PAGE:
In 1998, the WHO and the U.N. as a whole launched a flagship campaign to "Roll Back Malaria." The goal they set was to halve the number of malaria deaths by 2010. The pledge was made at the highest levels — it was the top priority for the WHO's former boss, Dr. Gro Harlem Brundtland — and with all the subtlety of mafia dons, WHO made partners of all the world's aid agencies (including USAID) to signed up as partners to WHO goal.

So in 2004, at the halfway mark to halving malaria deaths, what has happened? Malaria has indeed "rolled back" with a vengeance. Rather than declining by 50 percent as the U.N. promised, or even five percent, actually malaria deaths have risen. In WHO's words, there is a "background of increasing malaria burden," though of course WHO avoids to say how much.

If the U.N. ever sincerely meant to Roll Back Malaria, which is doubtful, it would have done at least two things differently. First, it would have used every defensive weapon against malaria in the arsenal, including spraying homes with DDT. Second, WHO would have followed scientists' advice to field ACT much sooner and before drug resistance reached cataclysmic levels. But the U.N. did neither of these things because it was too eager to please another notoriously incompetent bunch, the U.S. Agency for International Development, which for years has stood by its own unscientific reasons why neither ACT nor DDT and not effective and should not be used. No properly informed expert would disagree with using those tools, but it is the fact that USAID disagreed, and held so many of the purse strings for Roll Back Malaria, that the system collapsed under scientific ignorance and achieved nothing.

All this leads to a fascinating question: If the WHO, the Global Fund, and USAID bumbled it so badly with Roll Back Malaria, which was their poster-child campaign of 1998, why should they be trusted in the pole position of the latest global campaign to treat three million AIDS patients by 2005?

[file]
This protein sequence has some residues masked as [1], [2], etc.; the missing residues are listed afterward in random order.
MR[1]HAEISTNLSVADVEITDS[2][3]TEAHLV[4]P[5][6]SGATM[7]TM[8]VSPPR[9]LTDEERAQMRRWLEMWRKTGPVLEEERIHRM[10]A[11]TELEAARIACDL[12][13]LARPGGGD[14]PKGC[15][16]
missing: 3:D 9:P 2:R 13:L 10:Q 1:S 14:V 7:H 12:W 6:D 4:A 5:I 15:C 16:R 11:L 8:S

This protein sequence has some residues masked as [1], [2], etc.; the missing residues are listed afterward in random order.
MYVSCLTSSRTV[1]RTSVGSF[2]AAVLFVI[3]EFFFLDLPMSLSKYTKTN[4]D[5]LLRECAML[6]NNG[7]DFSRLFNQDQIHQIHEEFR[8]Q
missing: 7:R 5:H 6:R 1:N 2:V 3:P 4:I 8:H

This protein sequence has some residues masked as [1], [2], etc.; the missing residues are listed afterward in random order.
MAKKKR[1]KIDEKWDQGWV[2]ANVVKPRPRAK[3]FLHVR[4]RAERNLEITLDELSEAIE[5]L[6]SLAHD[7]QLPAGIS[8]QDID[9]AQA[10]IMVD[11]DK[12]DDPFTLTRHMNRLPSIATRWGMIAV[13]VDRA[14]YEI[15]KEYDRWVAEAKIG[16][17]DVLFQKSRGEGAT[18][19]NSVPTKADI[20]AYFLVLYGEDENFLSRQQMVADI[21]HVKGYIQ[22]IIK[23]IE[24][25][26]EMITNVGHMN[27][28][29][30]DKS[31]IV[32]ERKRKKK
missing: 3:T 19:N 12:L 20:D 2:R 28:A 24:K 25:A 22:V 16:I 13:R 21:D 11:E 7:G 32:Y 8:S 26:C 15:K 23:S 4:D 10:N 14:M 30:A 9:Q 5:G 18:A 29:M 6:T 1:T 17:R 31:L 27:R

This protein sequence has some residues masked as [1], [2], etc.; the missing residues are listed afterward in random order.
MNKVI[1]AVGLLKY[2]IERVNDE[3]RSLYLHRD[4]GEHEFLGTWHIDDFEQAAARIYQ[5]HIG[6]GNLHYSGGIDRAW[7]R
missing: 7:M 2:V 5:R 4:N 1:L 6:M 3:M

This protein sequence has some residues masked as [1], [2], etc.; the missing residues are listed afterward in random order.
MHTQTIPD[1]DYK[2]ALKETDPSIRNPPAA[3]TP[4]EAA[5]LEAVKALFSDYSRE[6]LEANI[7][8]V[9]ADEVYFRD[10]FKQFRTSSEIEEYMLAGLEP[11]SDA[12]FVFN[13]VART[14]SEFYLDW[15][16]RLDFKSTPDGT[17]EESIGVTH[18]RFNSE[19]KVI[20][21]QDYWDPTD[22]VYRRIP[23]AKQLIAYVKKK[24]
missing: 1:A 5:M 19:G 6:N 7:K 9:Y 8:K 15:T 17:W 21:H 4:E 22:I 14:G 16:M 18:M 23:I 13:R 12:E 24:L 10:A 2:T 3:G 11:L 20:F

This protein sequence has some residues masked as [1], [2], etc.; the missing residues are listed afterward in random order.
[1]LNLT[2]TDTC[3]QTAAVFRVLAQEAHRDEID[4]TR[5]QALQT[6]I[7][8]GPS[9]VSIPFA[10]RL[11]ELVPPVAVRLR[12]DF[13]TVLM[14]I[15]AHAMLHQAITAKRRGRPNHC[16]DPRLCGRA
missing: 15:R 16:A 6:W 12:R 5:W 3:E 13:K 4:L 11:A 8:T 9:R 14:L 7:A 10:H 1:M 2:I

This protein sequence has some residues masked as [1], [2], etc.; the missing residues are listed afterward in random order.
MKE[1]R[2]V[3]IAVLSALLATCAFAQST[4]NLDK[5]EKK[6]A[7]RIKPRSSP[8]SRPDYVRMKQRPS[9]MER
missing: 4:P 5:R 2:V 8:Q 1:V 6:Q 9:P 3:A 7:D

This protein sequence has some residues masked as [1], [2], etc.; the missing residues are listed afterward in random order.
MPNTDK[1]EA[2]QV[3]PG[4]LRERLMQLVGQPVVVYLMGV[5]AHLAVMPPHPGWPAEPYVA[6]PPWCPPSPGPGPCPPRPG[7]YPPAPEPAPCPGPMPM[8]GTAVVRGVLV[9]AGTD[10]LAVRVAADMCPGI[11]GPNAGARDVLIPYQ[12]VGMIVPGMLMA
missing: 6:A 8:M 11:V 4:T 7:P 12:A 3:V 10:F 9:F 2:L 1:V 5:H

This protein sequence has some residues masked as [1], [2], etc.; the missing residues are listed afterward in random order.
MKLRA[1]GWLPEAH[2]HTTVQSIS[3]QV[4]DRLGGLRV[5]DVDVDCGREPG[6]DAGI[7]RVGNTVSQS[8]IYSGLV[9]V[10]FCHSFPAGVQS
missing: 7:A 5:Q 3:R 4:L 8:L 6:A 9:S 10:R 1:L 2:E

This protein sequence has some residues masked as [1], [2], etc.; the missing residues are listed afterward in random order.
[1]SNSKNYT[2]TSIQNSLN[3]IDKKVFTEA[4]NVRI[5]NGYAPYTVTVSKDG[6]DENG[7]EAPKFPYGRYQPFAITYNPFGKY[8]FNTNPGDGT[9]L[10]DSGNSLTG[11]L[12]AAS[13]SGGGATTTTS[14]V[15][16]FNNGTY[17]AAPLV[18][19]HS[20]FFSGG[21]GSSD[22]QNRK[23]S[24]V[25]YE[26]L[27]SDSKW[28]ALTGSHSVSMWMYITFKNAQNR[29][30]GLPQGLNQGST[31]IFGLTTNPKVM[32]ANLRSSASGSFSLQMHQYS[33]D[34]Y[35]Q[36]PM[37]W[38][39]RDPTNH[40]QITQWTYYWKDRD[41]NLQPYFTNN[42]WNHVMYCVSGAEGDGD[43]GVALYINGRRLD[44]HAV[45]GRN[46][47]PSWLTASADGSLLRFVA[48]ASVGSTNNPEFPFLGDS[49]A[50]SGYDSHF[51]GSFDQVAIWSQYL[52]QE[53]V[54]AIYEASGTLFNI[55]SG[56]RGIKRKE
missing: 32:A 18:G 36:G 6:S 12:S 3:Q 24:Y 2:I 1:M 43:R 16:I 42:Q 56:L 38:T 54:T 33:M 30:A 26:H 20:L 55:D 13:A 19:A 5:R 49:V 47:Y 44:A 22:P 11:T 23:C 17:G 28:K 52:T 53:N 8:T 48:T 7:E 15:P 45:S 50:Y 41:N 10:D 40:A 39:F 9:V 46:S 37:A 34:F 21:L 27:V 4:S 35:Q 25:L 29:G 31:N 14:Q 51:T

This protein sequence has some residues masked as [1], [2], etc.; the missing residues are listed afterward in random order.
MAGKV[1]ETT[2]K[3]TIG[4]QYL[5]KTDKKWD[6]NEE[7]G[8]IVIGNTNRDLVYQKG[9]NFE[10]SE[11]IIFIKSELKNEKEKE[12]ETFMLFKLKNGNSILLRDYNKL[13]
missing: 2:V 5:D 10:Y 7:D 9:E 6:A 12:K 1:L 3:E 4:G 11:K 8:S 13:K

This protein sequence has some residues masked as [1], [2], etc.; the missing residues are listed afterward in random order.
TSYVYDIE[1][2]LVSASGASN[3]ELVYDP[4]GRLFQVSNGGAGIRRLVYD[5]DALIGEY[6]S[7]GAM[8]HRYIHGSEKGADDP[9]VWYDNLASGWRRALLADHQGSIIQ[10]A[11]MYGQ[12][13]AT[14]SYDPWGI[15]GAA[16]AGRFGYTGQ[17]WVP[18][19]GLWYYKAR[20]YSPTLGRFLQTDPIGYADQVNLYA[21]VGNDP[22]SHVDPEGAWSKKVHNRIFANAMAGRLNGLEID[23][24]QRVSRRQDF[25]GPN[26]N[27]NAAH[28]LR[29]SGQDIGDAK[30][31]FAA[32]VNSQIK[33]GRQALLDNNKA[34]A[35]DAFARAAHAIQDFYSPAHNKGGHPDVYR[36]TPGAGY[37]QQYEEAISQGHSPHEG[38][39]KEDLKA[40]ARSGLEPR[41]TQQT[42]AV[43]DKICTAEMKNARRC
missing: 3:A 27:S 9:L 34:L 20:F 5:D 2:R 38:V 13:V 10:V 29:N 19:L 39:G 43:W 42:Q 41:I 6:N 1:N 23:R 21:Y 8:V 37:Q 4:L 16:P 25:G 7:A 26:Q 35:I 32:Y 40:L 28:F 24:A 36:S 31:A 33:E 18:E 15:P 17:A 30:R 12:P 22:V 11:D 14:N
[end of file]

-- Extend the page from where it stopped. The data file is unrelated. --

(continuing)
According to health scholar Dr. Amir Attaran, who is the principal author of the critical Lancet article, and incongruously, also the intellectual father the Global Fund (he and Jeffrey Sachs first proposed it in a meeting at Harvard in 2000), the problem is scientific incompetence. "We don't want to kill the Global Fund because it is the goose that lays the golden egg," says Dr. Attaran, "but we are not happy that it and USAID were so technically dumb as to blow money on useless medicines." He advises putting independent panel of malaria scientists in charge of deciding what medicines and insecticides are paid for, so that international aid follows the same kind of peer-reviewed quality control that the scientific establishment already uses. He cites the example of South Africa, where scientists run the national malaria program, and where their very unpopular decision to use both DDT and ACT reduced malaria cases 91 percent in only 3 years.

Left to its own, the Global Fund will never accept Dr. Attaran's idea. Congress should therefore force it: either replace the Fund's useless internal scientific review, which made all the errors with malaria medicines and so wasted American money, or forget about American funding in the future. Ditto for USAID: either create a peer-review mechanism, like the National Institutes of Health has, or kiss your appropriations goodbye. Those firm rules — take it or leave it — plus an investigation by the GAO and hearings in Congress to figure out who dropped the ball and killed tens of thousands of kids with the wrong malaria medicines, are the worst nightmare of the Global Fund and USAID, and the best gift for malaria patients. That is why it has to be done.

Roger Bate is a visiting fellow at the American Enterprise Institute in Washington, D.C. and a director of health-advocacy group Africa Fighting Malaria.